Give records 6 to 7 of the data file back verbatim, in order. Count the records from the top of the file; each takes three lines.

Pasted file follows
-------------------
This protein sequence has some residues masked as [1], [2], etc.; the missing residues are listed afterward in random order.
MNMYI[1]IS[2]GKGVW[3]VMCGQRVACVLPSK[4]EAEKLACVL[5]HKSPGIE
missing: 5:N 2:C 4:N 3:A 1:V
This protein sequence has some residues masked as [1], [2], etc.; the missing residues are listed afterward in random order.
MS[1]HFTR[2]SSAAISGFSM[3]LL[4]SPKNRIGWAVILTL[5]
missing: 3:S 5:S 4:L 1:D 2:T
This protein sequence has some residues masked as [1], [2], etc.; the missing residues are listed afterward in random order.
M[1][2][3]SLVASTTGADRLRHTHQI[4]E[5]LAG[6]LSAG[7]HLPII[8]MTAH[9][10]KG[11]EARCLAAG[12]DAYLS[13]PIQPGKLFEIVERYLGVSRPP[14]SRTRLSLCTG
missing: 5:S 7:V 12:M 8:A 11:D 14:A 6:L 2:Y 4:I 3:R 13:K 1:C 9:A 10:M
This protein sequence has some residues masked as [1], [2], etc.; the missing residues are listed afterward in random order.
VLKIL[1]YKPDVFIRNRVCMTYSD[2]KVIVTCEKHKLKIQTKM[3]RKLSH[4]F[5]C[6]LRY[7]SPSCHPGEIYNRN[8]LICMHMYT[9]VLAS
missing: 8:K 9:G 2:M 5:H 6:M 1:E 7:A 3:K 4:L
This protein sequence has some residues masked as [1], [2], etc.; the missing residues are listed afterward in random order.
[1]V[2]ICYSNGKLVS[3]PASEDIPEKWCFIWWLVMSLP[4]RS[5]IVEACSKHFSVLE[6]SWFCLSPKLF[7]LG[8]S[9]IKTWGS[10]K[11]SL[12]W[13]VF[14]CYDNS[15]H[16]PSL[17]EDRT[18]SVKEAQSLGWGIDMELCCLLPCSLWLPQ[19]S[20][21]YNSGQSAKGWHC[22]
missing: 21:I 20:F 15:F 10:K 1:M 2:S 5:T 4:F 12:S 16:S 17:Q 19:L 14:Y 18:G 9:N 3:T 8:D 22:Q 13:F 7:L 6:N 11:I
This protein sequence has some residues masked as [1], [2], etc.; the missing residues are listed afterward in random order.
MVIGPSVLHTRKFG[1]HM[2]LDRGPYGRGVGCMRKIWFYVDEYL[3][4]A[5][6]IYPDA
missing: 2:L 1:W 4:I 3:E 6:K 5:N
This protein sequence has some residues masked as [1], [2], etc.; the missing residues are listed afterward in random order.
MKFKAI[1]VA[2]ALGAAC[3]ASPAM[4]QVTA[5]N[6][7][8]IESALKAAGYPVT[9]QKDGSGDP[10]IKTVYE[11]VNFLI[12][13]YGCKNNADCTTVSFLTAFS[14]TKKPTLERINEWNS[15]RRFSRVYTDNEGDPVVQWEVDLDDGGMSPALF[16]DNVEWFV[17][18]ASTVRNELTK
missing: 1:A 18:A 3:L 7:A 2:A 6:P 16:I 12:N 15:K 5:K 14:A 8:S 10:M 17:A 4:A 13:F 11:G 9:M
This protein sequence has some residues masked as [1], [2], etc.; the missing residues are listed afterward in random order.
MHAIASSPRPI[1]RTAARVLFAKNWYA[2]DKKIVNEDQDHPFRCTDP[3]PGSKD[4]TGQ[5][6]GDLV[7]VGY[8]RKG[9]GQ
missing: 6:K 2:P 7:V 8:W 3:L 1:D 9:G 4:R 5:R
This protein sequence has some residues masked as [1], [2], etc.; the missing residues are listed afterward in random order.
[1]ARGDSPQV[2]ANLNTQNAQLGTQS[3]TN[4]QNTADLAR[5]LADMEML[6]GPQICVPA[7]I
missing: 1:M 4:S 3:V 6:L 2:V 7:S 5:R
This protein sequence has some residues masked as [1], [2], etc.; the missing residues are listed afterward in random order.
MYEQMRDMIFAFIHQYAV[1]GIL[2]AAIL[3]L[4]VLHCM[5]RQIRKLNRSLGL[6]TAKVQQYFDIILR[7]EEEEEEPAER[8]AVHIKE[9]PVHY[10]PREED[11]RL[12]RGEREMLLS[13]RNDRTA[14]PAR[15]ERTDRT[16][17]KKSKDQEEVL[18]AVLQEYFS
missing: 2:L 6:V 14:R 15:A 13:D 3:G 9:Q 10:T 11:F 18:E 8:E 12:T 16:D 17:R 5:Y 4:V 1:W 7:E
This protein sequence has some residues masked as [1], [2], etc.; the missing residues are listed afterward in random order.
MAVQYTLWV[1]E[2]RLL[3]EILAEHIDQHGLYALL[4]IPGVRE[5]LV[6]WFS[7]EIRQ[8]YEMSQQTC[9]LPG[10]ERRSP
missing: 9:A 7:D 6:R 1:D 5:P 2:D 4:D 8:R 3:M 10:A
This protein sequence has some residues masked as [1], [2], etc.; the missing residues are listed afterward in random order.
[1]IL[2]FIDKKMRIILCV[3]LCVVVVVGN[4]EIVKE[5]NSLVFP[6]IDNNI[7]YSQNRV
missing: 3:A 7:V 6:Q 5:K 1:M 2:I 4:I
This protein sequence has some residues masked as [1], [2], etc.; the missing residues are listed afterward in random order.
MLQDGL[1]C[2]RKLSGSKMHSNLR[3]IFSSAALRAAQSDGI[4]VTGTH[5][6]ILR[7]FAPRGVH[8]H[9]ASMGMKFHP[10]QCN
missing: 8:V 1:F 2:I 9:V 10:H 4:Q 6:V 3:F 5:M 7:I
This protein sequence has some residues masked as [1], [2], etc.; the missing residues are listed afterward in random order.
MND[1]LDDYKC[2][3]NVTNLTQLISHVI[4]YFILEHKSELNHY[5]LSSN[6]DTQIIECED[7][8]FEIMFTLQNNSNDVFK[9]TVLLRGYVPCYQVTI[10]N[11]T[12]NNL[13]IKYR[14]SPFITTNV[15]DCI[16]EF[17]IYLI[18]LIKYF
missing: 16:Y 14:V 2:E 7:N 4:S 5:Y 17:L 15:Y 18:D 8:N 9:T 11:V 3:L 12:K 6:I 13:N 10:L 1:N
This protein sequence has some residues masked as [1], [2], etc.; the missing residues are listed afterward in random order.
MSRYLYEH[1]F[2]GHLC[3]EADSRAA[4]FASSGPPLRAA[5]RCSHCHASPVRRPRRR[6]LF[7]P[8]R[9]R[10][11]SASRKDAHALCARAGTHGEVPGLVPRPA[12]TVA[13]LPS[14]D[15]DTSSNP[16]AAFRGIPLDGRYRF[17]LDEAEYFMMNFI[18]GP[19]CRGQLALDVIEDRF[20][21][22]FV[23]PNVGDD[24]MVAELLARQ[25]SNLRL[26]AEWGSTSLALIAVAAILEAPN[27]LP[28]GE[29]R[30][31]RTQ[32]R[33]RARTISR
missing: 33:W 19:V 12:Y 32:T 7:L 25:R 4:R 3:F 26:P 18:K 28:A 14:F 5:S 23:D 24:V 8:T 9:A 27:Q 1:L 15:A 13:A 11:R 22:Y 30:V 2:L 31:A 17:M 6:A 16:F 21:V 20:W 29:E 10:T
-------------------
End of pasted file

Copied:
This protein sequence has some residues masked as [1], [2], etc.; the missing residues are listed afterward in random order.
MVIGPSVLHTRKFG[1]HM[2]LDRGPYGRGVGCMRKIWFYVDEYL[3][4]A[5][6]IYPDA
missing: 2:L 1:W 4:I 3:E 6:K 5:N
This protein sequence has some residues masked as [1], [2], etc.; the missing residues are listed afterward in random order.
MKFKAI[1]VA[2]ALGAAC[3]ASPAM[4]QVTA[5]N[6][7][8]IESALKAAGYPVT[9]QKDGSGDP[10]IKTVYE[11]VNFLI[12][13]YGCKNNADCTTVSFLTAFS[14]TKKPTLERINEWNS[15]RRFSRVYTDNEGDPVVQWEVDLDDGGMSPALF[16]DNVEWFV[17][18]ASTVRNELTK
missing: 1:A 18:A 3:L 7:A 2:A 6:P 16:I 12:N 15:K 5:K 14:A 8:S 10:M 17:A 4:A 13:F 11:G 9:M